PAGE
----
The functional profiles obtained by the methods of the invention define a set of molecular mediators that play a role in parenchymal cell growth, differentiation, and activity. These molecular mediators can also play a role in the differentiation and maintenance of stem cells (e.g., tissue progenitors including omnipotent and pluripotent progenitors). Furthermore, functional profiles of stem cells can be obtained using the methods of the invention. In this aspect, the parenchymal cells are replaced by stem cells and the process is performed as described herein.
 Most stem cells require a `feeder layer` for proper maintenance and culture (see, e.g., U.S. Pat. No. 6,090,622, the disclosure of which is incorporated herein by reference). For example, embryonic germ cells (EGs) or embryonic stem cells (ESs) and certain EC (embryonal carcinoma) cell lines will only retain the stem cell phenotype in vitro when cultured on a feeder layer of fibroblasts (such as murine STO cells, e.g., Martin, G. R. and Evans, M. J. Proc. Natl. Acad. Sci. USA 72: 1441-144.5, 1975). In the absence of feeder cells or conditioned medium, ES or EGs spontaneously differentiate into a wide variety of cell types, resembling those found during embryogenesis and in the adult animal. With the appropriate combinations of factors, ES and EGs have been shown to generate cells of the hematopoietic lineage in vitro (Keller, G., et al., Mol. Cell. Biol. 13: 473-486, 1993; Palacios, R., E. Golunski, and. J. Samaridis, Proc. Natl. Acad. Sci. USA 92: 7530-7534, 1995; Rich, T., Blood 86: 463-472, 1995), neurons (Bain, G., et al., Developmental Biology 168: 342-357, 1995; Fraichard, A., et al., J. Cell Science 108: 3161-3188, 1995), cardiomyocytes (heart muscle cells) (Klug, M., M. Soonpaa, and L. Field, Am. J. Physiol. 269: H1913-H1921, 1995), skeletal muscle cells (Rohwedel, J., et al., Dev. Biol. 164: 87-101, 1994), and vascular cells (Wang, R., R. Clark and V. Bautch, Development 114: 303-316, 1992). The factors responsible for maintaining the pluripotency of ES and EGs remain poorly characterized and are often dependent upon the species from which the cells have been harvested. The methods of the invention allow for the identification and characterization of these factors.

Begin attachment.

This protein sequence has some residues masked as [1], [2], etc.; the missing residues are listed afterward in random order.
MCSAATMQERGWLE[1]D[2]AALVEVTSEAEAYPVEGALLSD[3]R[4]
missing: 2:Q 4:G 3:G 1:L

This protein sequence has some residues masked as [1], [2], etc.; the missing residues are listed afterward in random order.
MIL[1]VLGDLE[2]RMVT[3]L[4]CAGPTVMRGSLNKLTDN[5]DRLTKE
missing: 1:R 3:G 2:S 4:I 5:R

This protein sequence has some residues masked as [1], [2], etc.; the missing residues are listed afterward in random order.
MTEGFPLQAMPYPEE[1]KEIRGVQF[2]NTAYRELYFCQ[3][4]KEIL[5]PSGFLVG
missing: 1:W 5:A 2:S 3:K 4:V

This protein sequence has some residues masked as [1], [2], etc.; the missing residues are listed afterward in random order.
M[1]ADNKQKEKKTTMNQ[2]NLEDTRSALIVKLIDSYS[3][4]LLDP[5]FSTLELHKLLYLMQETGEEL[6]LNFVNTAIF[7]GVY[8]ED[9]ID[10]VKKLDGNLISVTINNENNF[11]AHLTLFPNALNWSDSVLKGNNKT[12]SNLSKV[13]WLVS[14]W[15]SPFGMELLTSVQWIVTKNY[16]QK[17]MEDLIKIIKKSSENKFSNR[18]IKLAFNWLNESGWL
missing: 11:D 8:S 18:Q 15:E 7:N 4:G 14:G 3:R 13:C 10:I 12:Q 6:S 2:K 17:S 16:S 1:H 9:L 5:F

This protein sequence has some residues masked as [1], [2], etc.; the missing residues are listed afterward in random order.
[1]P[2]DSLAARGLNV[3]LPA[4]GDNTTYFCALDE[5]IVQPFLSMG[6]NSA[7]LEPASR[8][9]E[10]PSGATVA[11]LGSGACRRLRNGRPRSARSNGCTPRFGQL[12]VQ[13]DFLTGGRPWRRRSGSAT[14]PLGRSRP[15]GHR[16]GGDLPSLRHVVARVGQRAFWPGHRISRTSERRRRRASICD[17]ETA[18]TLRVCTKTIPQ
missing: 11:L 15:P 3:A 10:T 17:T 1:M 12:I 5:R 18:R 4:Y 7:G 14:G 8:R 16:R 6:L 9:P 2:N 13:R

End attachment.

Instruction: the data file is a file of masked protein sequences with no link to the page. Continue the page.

The invention provides functional profiles of various parenchymal cells that can be used to assist in the differentiation of stem cells along a particular lineage. For example, a functional profile of a hepatocyte parenchymal cell will identify a number of molecular mediators that play a role in the cell's function, maintenance and growth. Using the information of the functional profile, stem cells can be induced to differentiate along a hepatocyte lineage using molecular mediators identified in the functional profile. Similarly, functional profiles from other parenchymal cell types can be used to differentiate a stem cell along a desired lineage.
 In yet another aspect, the functional profile obtained from the culture of stem cells on two different feeder layers (i.e., one that maintains and undifferentiated state and one that induces differentiation) can be used to identify molecular mediators that promote the maintenance of stem cells in an undifferentiated state.